US Chapter 11 Court approves Philippine Airlines recovery plan, debt forgiveness
MANILA, Philippines – Philippine Airlines (PAL) has won the “overwhelming” backing of creditors in its US Chapter11 petition, which will remove debts worth $2.1 billion and pave the way for its recovery amid the ongoing pandemic.
PAL said in a statement on Saturday that the US Bankruptcy Court of the Southern District of New York approved its plan of reorganization, a key part of its Chapter 11 plea filed last Sept. 3.
“Today’s court approval represents a critical moment in our journey to emerge as a stronger airline. We are thankful for our loyal customers, dedicated employees, and the support of our shareholders and partners and government, which has enabled us to move efficiently through the process and reach this milestone,” Gilbert F. Santa Maria, PAL president & chief operating officer, said in the statement.
According to PAL, the plan was accepted by “100 percent of the votes cast, which were from PAL’s primary aircraft lessors and lenders, original equipment manufacturers and maintenance, repair, and overhaul service providers, and certain funded debt lenders.”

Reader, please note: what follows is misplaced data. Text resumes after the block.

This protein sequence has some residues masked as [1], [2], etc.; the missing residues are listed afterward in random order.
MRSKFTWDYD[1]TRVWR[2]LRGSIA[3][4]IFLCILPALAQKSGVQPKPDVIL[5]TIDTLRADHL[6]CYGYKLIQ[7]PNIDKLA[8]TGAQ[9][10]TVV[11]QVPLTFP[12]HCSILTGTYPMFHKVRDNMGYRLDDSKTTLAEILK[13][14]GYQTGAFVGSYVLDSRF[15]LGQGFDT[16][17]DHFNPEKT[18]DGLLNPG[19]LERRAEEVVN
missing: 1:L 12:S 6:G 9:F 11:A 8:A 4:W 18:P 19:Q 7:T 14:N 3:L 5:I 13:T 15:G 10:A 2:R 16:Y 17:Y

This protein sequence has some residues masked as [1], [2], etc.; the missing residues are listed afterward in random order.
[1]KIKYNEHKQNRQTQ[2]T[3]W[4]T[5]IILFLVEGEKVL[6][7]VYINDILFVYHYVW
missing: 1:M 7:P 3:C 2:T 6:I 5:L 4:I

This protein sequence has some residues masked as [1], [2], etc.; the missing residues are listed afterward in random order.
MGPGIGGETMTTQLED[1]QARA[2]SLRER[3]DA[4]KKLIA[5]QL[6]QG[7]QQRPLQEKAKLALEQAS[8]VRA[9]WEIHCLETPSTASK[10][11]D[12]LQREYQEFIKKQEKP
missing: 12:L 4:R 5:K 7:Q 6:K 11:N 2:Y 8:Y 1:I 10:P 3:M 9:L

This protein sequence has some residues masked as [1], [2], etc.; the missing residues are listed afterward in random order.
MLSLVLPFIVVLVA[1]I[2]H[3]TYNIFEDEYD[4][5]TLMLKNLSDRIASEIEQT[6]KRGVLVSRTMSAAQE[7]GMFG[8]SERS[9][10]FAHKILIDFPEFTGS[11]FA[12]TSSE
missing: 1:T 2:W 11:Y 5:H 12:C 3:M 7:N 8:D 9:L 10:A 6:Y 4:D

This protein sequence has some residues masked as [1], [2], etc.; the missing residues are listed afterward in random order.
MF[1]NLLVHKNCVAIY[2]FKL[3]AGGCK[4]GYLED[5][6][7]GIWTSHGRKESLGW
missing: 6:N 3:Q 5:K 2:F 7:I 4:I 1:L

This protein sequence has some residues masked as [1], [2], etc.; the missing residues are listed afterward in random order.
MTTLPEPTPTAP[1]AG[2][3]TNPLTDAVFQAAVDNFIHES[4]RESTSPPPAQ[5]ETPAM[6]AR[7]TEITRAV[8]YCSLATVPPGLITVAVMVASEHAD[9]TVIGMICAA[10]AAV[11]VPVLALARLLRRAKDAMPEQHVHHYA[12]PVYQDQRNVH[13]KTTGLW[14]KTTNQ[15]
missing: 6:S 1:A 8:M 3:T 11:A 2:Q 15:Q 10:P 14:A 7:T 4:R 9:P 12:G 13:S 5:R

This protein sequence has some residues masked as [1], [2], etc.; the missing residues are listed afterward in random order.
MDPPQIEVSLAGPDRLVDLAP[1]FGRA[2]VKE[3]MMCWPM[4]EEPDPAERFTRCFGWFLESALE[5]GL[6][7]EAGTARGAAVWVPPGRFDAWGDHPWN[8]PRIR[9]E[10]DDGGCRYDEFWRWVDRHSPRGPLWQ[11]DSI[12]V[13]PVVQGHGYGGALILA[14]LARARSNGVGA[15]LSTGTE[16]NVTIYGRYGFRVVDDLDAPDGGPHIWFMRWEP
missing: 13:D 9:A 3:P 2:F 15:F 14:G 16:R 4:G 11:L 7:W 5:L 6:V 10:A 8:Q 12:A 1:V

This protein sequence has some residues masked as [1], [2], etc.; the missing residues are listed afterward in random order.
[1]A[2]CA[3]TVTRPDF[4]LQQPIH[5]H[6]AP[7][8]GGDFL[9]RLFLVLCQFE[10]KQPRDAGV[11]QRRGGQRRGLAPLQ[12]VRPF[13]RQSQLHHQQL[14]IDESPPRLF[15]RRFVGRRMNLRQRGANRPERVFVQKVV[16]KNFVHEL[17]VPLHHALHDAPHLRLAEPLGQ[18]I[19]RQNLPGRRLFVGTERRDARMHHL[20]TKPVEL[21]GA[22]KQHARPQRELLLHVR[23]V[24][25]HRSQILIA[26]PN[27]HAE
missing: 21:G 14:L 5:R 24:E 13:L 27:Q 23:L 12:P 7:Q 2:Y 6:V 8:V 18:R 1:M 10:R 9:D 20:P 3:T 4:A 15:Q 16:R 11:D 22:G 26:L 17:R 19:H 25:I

Through the process, PAL has also received the full support of billionaire-owner Lucio Tan, who has committed the back the airline via $505 million investment from equity and debt sources.
With the US Court’s approval, PAL said it would emerge from the court-supervised Chapter 11 process before the end of 2021.
“We have a few more procedural steps to take before we can complete the Chapter 11 process, after which we will focus intensely on serving the public, navigating the continuing challenges of the pandemic and economic recovery, and sustaining the links that connect our archipelago,” Santa Maria added.
Weighed down by growing financial losses even before the pandemic, PAL was forced into survival mode when the global health crisis emerged in early 2020.
Before filing its Chapter 11 plea, PAL had overall assets of $4.1 billion and $6.07 billion in liabilities with cash and its equivalents amounting to $31.9 million.
Under the plan, PAL will also reduce its fleet size by about 25 percent and cancel unprofitable ultra long-haul routes.
PAL continues to operate flights to 32 international and 29 domestic destinations from its hubs in Manila, Cebu and Davao.
“Following implementation of the plan, PAL will be better positioned to capture travel demand and serve the needs of global citizens, actively contributing to the Philippine economy,” PAL said.
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